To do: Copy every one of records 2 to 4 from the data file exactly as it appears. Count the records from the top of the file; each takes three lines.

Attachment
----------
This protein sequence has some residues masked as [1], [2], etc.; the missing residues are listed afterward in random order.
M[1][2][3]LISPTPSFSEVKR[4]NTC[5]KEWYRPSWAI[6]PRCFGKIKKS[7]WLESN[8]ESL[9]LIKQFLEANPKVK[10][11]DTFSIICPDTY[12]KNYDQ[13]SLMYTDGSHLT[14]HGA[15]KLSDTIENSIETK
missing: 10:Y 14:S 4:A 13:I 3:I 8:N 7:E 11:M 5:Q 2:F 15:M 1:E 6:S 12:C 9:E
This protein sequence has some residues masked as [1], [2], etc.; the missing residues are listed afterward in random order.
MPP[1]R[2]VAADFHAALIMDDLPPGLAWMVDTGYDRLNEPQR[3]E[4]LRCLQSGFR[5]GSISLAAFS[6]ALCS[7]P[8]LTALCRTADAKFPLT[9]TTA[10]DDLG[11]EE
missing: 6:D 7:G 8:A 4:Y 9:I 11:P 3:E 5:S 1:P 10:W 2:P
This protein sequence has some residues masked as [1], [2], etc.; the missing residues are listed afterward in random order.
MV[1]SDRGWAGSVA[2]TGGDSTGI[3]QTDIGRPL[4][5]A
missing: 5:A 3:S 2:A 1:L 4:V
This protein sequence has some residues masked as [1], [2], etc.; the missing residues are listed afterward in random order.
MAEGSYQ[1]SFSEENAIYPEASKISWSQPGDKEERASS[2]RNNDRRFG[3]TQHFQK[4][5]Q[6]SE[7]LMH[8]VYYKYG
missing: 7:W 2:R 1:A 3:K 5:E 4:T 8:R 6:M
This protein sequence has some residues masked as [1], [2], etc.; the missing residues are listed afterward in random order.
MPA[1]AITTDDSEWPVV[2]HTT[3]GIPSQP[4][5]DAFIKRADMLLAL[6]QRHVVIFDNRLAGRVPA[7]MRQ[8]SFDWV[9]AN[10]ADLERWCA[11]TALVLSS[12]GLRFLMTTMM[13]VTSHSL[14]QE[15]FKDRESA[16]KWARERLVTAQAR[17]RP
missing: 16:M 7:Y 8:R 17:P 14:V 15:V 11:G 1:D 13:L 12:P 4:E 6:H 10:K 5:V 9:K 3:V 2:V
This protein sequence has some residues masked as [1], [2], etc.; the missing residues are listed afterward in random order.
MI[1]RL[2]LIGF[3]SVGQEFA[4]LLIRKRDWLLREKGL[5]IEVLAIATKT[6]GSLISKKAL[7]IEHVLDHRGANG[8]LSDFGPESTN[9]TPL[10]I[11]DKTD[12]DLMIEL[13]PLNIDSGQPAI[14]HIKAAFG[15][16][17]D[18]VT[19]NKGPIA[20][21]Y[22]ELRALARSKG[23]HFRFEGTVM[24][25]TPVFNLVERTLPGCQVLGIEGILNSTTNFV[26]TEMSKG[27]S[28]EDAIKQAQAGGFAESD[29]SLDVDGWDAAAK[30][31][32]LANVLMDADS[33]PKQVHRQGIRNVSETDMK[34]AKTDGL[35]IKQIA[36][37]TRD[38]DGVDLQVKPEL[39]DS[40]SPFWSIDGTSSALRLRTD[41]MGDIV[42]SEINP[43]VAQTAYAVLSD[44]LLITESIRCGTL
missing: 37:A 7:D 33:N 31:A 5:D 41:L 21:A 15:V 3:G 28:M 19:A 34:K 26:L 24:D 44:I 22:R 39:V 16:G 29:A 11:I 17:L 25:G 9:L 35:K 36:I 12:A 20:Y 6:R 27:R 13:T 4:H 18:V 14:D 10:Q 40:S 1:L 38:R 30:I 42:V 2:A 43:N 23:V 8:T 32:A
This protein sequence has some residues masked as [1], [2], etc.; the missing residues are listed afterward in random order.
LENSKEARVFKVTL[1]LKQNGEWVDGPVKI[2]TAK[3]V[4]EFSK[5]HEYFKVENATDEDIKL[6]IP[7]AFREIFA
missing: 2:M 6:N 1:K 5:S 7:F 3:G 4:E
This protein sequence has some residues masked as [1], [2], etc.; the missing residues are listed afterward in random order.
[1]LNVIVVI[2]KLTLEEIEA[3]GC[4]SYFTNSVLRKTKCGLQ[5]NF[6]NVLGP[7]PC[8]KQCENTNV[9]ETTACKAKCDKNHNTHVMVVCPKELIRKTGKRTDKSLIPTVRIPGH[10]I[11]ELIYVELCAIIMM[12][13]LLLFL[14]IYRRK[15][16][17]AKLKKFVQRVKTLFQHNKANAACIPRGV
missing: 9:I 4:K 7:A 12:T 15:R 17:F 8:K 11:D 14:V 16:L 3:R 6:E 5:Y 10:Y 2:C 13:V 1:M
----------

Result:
This protein sequence has some residues masked as [1], [2], etc.; the missing residues are listed afterward in random order.
MPP[1]R[2]VAADFHAALIMDDLPPGLAWMVDTGYDRLNEPQR[3]E[4]LRCLQSGFR[5]GSISLAAFS[6]ALCS[7]P[8]LTALCRTADAKFPLT[9]TTA[10]DDLG[11]EE
missing: 6:D 7:G 8:A 4:Y 9:I 11:P 3:E 5:S 1:P 10:W 2:P
This protein sequence has some residues masked as [1], [2], etc.; the missing residues are listed afterward in random order.
MV[1]SDRGWAGSVA[2]TGGDSTGI[3]QTDIGRPL[4][5]A
missing: 5:A 3:S 2:A 1:L 4:V
This protein sequence has some residues masked as [1], [2], etc.; the missing residues are listed afterward in random order.
MAEGSYQ[1]SFSEENAIYPEASKISWSQPGDKEERASS[2]RNNDRRFG[3]TQHFQK[4][5]Q[6]SE[7]LMH[8]VYYKYG
missing: 7:W 2:R 1:A 3:K 5:E 4:T 8:R 6:M